The spies who love tax

Little is known of the AIU other than it will ‘improve the Inland Revenue’s understanding of the tax avoidance market’ and is expected to cost £1.5m a year to operate.

To me it all sounds a bit Ian Fleming. AIU agents will swim to their basement offices at Somerset House in frog suits under the cover of darkness. Naturally, they will be wearing their standard issue woollen grey suits and tightly knotted ties underneath.

But while the Revenue won’t get too many James Bonds for £1.5m, it is a further sign of the determination within Whitehall to make large corporations pay their fair share of tax.

Exactly how the AUI will improve the department’s understanding of tax avoidance is not clear. Perhaps it will try to recruit specialists from the private sector who have intimate knowledge of current scams? But you won’t get many of those to the pound either.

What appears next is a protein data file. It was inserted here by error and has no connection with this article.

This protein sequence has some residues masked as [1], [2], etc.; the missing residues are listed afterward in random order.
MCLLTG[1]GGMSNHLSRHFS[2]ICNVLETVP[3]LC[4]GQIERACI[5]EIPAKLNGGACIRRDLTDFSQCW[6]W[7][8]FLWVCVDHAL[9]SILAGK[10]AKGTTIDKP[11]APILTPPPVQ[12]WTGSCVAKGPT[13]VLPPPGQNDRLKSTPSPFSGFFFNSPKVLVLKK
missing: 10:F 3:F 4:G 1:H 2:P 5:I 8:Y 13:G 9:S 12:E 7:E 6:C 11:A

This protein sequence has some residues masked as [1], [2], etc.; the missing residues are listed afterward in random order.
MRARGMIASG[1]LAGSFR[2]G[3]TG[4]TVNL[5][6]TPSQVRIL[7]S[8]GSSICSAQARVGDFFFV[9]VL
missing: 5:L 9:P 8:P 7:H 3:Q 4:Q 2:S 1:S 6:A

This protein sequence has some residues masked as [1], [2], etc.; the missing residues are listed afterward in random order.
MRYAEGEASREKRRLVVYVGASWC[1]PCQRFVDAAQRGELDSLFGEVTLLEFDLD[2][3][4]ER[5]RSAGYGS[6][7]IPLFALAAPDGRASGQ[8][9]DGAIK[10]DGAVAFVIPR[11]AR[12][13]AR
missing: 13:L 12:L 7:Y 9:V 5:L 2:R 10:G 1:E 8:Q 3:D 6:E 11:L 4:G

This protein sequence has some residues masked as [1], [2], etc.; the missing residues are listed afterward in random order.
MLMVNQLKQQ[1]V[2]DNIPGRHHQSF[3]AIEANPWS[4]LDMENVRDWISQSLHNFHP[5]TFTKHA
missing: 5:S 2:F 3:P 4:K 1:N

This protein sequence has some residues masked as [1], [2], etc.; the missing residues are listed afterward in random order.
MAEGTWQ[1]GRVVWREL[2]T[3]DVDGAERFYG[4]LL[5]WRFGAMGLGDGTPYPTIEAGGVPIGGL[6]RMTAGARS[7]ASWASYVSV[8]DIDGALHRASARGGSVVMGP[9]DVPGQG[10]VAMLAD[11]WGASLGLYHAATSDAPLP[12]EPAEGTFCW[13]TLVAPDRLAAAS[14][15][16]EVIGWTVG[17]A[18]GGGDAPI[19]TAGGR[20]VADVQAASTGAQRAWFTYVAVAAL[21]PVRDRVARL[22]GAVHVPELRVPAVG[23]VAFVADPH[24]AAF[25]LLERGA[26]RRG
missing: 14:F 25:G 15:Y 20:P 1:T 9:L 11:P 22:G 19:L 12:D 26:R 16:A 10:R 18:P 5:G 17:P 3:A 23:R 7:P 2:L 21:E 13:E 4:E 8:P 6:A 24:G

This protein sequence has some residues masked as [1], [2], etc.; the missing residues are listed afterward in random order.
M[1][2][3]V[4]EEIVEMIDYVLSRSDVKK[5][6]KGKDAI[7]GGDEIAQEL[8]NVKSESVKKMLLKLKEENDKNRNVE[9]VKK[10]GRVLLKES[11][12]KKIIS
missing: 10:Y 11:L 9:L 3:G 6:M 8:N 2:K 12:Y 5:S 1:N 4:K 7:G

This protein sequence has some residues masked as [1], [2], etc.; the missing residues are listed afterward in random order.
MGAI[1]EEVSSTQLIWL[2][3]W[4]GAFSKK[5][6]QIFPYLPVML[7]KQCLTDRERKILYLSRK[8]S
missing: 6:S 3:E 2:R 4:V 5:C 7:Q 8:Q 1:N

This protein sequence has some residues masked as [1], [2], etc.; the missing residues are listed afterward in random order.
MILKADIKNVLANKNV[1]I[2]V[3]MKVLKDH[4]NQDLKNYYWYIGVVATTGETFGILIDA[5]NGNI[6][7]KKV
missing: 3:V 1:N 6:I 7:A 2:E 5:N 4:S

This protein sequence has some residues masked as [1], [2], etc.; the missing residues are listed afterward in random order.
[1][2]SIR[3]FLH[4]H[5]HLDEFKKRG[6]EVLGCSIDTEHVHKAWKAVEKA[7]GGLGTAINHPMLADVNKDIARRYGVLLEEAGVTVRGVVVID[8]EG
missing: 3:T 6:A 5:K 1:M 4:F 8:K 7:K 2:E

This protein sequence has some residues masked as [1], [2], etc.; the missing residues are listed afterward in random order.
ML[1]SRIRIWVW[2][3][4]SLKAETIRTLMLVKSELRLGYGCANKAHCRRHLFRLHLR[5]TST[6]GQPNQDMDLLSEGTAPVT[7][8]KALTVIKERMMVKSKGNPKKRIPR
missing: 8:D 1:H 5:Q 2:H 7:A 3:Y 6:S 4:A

Maybe it will set up a dedicated, anonymous tip-off hotline where petrified tax managers can place calls to the Revenue while their immoral bosses’ backs are turned.

However it intends to achieve its goal, the AIU could be a dangerous move.

The battle lines against tax avoidance were well and truly drawn in the chancellor’s Budget announcement of avoidance scheme disclosure rules.

Few complained, as long as the compliance burden on companies did not become excessive.

But creating a dedicated intelligence unit sounds far more underhand and could mark the beginning of the tax world’s very own Cold War.

Communication is the key to a successful and fruitful relationship between big business and government. And an Avoidance Intelligence Unit does not sound very communicative.

I suggest you pour yourself a stiff drink – shaken, not stirred, naturally.

David Rae edits the tax page on Accountancy Age.

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